What To Know About Your Cat’s Surgery Pre and Post-Op Care
If your cat is due for surgery, you’re likely a bit anxious and turned to the internet for answers on how to best prepare, what surgery will be like, and how to help your favorite feline recover at home. At GeniusVets, we believe that pet care information should come from veterinarians rather than the all-too-often-incorrect Dr. Google. That’s why we’ve taken frequently asked questions on cat surgery, sent these questions to renowned veterinarians across the U.S., and compiled their replies to get you helpful information that you can trust.
While we've sourced all of the cat surgery information and recommendations below directly from leading veterinarians across the country, please make sure to seek out the advice of your own veterinarian or find a trusted vet near you using the GeniusVets Directory.
Cat surgeries are considered elective when they're non-emergency surgeries and, as the name implies, you’re electing to do them—things like spays or neuters, dental procedures, etc. Those kinds of things are elective procedures versus emergency procedures for wounds, significant injuries, car accidents, ruptured spleens, intestinal blockages, and other more life-saving things than those emergent surgeries.
Non-elective things need to be done to ensure the animal’s good health, but they're not on an emergency level. Maybe there's a growth somewhere we don't like, and we want to take it off. It's not necessarily something that has to be done today, right at this minute, but it's probably something that should be done sooner rather than later.
Some other common surgeries for cats are as follows:
- Abdominal procedures for foreign bodies
- Wound management
- Fracture repairs
- Bladder stone removals
- Mass or tumor removals
- Bladder surgeries
- Declawing (this is largely frowned upon but is still an option)
Outdoor cats also get into fights with other cats so that they might need surgery for a wound or an abscess.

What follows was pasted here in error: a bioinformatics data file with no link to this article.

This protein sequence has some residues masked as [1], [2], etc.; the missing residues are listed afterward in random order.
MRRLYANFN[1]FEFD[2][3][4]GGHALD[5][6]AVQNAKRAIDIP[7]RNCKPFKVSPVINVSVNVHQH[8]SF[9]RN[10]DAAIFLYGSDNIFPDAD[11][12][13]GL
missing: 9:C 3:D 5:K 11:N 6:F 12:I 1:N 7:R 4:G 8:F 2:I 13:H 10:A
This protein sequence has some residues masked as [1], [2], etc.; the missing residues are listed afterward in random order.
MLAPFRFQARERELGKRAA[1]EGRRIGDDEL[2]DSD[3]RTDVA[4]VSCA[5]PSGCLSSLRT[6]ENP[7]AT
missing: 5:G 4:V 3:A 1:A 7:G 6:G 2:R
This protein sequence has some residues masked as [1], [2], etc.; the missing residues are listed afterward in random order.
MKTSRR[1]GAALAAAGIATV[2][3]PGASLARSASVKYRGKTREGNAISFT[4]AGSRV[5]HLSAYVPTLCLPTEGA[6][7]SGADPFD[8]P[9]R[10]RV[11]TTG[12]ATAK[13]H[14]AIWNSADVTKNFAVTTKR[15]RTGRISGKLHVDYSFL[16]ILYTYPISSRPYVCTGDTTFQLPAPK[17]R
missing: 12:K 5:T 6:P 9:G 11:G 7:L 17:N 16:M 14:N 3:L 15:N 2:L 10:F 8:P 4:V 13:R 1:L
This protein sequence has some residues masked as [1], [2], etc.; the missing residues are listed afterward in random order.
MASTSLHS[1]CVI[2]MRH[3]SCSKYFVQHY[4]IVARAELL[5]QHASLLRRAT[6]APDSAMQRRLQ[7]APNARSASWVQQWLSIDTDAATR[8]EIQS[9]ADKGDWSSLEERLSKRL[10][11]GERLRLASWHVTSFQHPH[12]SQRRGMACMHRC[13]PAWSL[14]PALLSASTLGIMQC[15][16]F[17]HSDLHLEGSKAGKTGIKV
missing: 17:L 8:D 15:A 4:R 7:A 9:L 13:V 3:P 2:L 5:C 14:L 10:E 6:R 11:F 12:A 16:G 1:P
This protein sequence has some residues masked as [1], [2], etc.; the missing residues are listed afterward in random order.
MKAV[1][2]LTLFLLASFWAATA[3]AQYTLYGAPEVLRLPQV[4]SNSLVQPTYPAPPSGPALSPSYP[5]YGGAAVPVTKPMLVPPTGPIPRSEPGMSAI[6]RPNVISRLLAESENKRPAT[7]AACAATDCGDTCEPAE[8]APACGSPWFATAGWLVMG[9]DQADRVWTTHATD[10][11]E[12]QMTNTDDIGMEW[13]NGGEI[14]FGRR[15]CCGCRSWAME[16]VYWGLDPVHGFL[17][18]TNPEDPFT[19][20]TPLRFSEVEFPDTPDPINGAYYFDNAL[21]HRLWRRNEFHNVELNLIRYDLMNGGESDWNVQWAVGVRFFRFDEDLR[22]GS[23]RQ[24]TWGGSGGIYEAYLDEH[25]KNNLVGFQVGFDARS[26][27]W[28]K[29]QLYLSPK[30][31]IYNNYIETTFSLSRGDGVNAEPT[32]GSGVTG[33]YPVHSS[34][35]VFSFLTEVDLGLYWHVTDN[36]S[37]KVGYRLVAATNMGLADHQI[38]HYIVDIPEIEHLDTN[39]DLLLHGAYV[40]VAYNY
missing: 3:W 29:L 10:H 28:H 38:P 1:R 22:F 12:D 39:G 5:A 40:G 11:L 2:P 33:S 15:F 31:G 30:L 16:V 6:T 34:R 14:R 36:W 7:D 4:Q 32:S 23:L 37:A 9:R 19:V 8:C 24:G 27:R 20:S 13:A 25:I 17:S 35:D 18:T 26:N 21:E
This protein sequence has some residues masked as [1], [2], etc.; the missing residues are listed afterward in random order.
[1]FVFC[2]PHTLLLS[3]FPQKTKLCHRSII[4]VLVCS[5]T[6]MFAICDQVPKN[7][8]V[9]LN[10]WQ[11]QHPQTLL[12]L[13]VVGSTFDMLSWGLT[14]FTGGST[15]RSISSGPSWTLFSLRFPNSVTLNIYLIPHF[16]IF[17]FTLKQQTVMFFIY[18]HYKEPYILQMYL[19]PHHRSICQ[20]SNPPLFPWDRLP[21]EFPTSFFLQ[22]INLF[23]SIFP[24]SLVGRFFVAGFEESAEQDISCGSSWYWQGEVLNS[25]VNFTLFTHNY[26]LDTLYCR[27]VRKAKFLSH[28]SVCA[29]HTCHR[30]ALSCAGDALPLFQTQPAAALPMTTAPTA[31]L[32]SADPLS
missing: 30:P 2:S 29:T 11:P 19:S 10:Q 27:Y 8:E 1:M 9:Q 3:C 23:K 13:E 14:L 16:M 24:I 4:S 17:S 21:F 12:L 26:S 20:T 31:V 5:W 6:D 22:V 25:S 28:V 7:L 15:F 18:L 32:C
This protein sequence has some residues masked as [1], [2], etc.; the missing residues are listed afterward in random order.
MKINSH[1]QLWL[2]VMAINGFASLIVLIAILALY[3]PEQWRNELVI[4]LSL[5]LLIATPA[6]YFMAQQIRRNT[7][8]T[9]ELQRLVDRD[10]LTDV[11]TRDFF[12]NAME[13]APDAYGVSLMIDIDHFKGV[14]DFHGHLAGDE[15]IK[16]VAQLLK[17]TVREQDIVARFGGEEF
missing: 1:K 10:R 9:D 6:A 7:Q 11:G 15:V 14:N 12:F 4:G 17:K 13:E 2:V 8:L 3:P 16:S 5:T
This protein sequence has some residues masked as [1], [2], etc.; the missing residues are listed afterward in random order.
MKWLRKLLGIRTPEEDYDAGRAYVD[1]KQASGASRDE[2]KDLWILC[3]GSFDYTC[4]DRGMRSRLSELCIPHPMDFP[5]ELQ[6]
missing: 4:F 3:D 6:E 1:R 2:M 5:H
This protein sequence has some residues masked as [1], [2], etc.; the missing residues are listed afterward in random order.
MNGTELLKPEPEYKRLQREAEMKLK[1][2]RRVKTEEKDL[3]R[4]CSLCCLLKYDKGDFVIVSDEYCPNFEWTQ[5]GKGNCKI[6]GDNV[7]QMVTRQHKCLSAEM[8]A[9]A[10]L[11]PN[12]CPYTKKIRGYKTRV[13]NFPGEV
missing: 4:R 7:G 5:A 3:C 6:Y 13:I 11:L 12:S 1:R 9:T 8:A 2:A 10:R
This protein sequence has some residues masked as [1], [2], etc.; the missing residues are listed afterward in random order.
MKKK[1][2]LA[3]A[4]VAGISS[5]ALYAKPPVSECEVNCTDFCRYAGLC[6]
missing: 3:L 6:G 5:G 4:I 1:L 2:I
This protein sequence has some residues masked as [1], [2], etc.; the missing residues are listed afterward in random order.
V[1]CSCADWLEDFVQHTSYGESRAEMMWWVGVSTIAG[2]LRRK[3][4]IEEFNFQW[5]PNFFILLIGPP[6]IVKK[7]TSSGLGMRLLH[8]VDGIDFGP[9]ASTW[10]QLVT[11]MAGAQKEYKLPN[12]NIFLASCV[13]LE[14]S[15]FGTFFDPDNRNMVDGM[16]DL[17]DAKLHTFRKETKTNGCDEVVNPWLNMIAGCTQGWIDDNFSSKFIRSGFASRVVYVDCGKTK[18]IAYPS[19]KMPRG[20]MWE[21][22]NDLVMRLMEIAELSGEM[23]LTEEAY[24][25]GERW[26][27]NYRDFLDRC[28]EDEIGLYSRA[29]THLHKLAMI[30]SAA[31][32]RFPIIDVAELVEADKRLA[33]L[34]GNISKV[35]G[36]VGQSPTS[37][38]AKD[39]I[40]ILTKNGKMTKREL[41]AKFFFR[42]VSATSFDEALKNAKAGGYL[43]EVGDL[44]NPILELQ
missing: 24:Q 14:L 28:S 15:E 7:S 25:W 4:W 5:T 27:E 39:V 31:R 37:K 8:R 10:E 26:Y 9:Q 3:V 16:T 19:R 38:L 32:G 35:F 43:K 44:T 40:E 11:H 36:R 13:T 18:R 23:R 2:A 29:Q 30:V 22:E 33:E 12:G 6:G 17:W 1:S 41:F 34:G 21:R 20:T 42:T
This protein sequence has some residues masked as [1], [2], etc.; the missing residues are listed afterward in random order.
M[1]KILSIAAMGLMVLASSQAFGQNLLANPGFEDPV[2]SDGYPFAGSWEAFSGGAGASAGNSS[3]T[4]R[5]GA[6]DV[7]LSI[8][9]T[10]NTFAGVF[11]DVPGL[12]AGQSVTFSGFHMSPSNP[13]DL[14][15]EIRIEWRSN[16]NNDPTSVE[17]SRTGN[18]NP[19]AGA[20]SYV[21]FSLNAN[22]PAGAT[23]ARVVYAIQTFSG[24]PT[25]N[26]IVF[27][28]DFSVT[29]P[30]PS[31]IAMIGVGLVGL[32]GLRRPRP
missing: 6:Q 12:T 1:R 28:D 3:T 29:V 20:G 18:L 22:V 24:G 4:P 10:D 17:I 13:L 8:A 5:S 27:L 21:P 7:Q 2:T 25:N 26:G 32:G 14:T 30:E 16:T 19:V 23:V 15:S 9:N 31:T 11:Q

It depends on the procedure, but, in general, we require lab work before surgery, and that's mainly to help us understand how a patient is going to do with some of our anesthetic agents and to know what their overall metabolic stability is going into the surgery. Lab work also gives you a picture of what's happening inside, in the cat’s liver, kidneys, electrolytes, blood sugar, proteins, etc. Those are things you can't see or detect on a physical exam. So perhaps it is not mandatory, but it’s certainly advisable.
There are many different things that we get from the lab work. Some of the primary things that we look at are kidney and liver values. Those are the organs that metabolize or digest some of the anesthetic agents. And then, we're also looking at things like white blood cell count, red blood cell count (to check for anemia), and platelets, which can also help us understand healing processes. Protein levels and electrolytes also allow us to know how stable they are going into that procedure and how well they will do while in surgery. We might also check their clot time to make sure that they can appropriately clot their blood. So if they're having surgery, they don't risk bleeding out.
There are many considerations for cat surgery and questions that you should ask so that you and your cat are fully prepared for their surgery.
Some of the things you should know before your cat has surgery are:
- What time the surgery is
- Whether your cat needs to be fasted (with GI surgeries, this can be a more extended period than you might expect)